Caring For Each Other: The Charter on Physician Well-Being by Colin West, M.D

Physician well-being is recognized as a critical contributor to how patients experience health care, but physicians are too often distressed, burned out, and dissatisfied. Attention to physician well-being offers benefits to every member of the health care system. Of particular relevance to this blog site, shared decision making and its promotion of meaningful relationships with patients is likely to be associated with improved physician well-being. However, despite overwhelming evidence identifying the scope of the problem, barriers to well-being, and solutions, medicine has lacked a unifying framework to anchor efforts to promote physician well-being.

In response to this need, the Collaborative for Healing and Renewal in Medicine (CHARM), in partnership with the Arnold P. Gold Foundation, convened a work group to develop the recently published Charter on Physician Well-Being. Modeled after the American Board of Internal Medicine’s The Physician Charter on medical professionalism, the Charter on Physician Well-Being begins with a preamble followed by four guiding principles intended to establish the foundational rationale and structure for physician well-being efforts.

Guiding Principles:

  1. Effective patient care promotes and requires physician well-being.
  2. Physician well-being is related with the well-being of all members of the health care team.
  3. Physician well-being is a quality marker.
  4. Physician well-being is a shared responsibility.

A set of eight key commitments follows, recognizing the shared responsibility for well-being that exists between individual physicians, the institutions they work in, and society at large.

Key Commitments:

  1. Foster a trustworthy and supportive culture in medicine.
  2. Advocate for policies that enhance well-being.
  3. Build supportive systems.
  4. Develop engaged leadership.
  5. Optimize highly functioning interprofessional teams.
  6. Anticipate and respond to inherent emotional challenges of physician work.
  7. Prioritize mental health care.
  8. Practice and promote self-care.

A current list of endorsing/supporting organizations is here, and the Charter work group hopes that as this list grows, endorsing bodies and institutions will challenge themselves to apply these commitments in setting a course of action to promote physician well-being. With the support and endorsement of key organizations in medical education and beyond such as the American Medical Association, the Charter establishes core principles learners, physicians, and institutions should expect of themselves and of each other.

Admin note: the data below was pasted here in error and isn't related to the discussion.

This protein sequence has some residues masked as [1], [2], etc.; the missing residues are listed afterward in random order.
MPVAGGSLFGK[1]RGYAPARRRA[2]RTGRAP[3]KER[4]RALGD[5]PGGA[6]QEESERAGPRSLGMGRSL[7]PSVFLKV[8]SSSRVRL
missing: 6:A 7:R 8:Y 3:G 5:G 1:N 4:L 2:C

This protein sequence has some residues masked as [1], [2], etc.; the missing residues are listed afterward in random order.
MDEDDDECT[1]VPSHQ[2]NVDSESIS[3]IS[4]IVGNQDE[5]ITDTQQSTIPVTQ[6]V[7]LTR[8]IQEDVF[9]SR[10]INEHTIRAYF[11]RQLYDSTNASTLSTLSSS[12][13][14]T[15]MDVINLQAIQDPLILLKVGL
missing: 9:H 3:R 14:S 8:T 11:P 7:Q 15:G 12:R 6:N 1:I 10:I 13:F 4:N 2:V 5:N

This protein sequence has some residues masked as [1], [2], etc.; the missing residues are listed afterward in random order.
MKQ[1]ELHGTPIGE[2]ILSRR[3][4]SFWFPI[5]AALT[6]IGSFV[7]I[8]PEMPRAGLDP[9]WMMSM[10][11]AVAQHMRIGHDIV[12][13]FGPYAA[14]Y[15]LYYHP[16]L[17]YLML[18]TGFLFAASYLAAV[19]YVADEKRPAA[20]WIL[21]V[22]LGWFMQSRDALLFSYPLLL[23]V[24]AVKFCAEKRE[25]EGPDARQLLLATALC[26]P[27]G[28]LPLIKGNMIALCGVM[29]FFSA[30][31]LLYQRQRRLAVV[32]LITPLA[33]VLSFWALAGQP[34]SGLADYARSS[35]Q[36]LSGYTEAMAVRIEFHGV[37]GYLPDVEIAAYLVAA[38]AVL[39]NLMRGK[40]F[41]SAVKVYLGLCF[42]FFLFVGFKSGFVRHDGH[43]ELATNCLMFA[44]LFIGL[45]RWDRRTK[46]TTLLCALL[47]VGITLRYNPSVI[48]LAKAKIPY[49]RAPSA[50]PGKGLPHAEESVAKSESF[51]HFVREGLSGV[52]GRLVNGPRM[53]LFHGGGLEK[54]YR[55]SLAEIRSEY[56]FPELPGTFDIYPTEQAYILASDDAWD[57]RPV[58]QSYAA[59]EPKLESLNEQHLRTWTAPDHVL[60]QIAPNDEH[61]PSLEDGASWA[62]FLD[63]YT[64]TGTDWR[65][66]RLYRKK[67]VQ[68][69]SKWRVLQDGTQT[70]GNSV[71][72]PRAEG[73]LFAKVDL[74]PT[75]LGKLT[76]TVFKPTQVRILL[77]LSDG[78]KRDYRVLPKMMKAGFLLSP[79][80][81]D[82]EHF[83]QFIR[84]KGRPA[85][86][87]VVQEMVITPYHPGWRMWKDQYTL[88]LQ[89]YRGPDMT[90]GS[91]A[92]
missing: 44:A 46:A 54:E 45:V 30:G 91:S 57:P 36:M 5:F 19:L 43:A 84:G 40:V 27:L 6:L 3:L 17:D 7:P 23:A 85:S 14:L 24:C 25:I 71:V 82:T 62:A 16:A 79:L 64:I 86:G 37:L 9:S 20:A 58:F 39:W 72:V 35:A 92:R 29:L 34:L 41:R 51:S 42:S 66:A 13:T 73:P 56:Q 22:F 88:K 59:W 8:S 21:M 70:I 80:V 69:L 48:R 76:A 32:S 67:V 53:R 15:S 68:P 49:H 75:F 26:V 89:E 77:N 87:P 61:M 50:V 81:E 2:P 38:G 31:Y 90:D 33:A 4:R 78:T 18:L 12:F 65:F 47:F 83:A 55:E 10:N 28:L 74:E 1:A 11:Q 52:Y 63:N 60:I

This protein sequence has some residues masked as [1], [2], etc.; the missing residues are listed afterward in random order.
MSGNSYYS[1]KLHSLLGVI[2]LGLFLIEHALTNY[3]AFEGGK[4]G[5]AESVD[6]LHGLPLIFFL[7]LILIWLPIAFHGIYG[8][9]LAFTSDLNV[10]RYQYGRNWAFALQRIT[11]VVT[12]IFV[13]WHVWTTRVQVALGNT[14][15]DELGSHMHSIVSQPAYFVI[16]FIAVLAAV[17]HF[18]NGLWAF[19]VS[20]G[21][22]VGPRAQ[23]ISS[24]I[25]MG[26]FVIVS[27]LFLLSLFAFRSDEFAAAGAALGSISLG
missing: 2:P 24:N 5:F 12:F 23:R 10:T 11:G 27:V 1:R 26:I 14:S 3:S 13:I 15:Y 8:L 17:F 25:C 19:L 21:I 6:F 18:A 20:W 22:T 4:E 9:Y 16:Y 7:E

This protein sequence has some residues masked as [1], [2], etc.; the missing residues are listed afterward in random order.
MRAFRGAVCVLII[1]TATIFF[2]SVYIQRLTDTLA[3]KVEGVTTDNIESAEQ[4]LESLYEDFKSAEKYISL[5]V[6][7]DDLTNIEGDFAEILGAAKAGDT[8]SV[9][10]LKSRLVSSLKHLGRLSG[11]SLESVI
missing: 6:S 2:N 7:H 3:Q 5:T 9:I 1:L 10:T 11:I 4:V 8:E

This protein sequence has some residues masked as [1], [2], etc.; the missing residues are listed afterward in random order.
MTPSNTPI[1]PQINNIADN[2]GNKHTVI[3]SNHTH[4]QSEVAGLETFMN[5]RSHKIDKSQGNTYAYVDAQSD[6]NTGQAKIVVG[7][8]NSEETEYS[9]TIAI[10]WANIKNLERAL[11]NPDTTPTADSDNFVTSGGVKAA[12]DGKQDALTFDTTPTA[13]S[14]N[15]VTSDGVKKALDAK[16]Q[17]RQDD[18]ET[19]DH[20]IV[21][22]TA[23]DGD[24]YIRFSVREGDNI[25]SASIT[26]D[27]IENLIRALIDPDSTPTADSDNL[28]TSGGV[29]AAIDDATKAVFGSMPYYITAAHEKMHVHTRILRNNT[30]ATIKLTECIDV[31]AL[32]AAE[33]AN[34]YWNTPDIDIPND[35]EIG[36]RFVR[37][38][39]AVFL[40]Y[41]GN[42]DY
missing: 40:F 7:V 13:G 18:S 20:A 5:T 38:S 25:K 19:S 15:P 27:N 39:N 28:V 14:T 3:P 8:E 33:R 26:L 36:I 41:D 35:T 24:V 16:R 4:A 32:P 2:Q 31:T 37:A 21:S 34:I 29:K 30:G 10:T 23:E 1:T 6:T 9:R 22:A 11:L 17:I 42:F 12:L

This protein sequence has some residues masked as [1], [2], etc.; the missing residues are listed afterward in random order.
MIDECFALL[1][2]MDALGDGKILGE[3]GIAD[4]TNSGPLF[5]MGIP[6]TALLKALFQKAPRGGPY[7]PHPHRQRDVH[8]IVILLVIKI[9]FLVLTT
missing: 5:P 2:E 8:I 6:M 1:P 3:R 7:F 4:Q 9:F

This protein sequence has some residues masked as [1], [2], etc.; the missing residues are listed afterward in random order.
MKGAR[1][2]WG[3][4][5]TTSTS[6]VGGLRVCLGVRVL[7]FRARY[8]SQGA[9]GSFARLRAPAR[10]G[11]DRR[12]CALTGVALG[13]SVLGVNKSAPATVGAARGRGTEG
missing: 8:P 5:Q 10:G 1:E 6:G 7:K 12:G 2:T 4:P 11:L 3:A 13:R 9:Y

The Charter work group believes that a health care system should value the well-being of its workforce equally with other measures of high-value care. Although the well-being of physicians deserves attention in its own right, patients and the health care system will also inevitably benefit if the principles set forth in the Charter help physicians to be well. Dr. Francis Peabody wrote in 1927 that “… the secret of the care of the patient is in caring for the patient.” We now know that physicians can best care for patients when they are themselves cared for. The Charter on Physician Well-Being establishes the structure necessary to make this happen. Our patients are counting on us as individuals, organizations, and as a profession to get this right


Dr. West is Professor of Medicine, Medical Education, and Biostatistics at Mayo. His research has focused on medical education and physician well-being, and he is Co-Director of the Mayo Clinic Program on Physician Well-Being. His work documenting the epidemiology and consequences of physician distress, as well as emerging research on solutions, has been widely published in prominent journals including Lancet, JAMA, Annals of Internal Medicine, and JAMA Internal Medicine.

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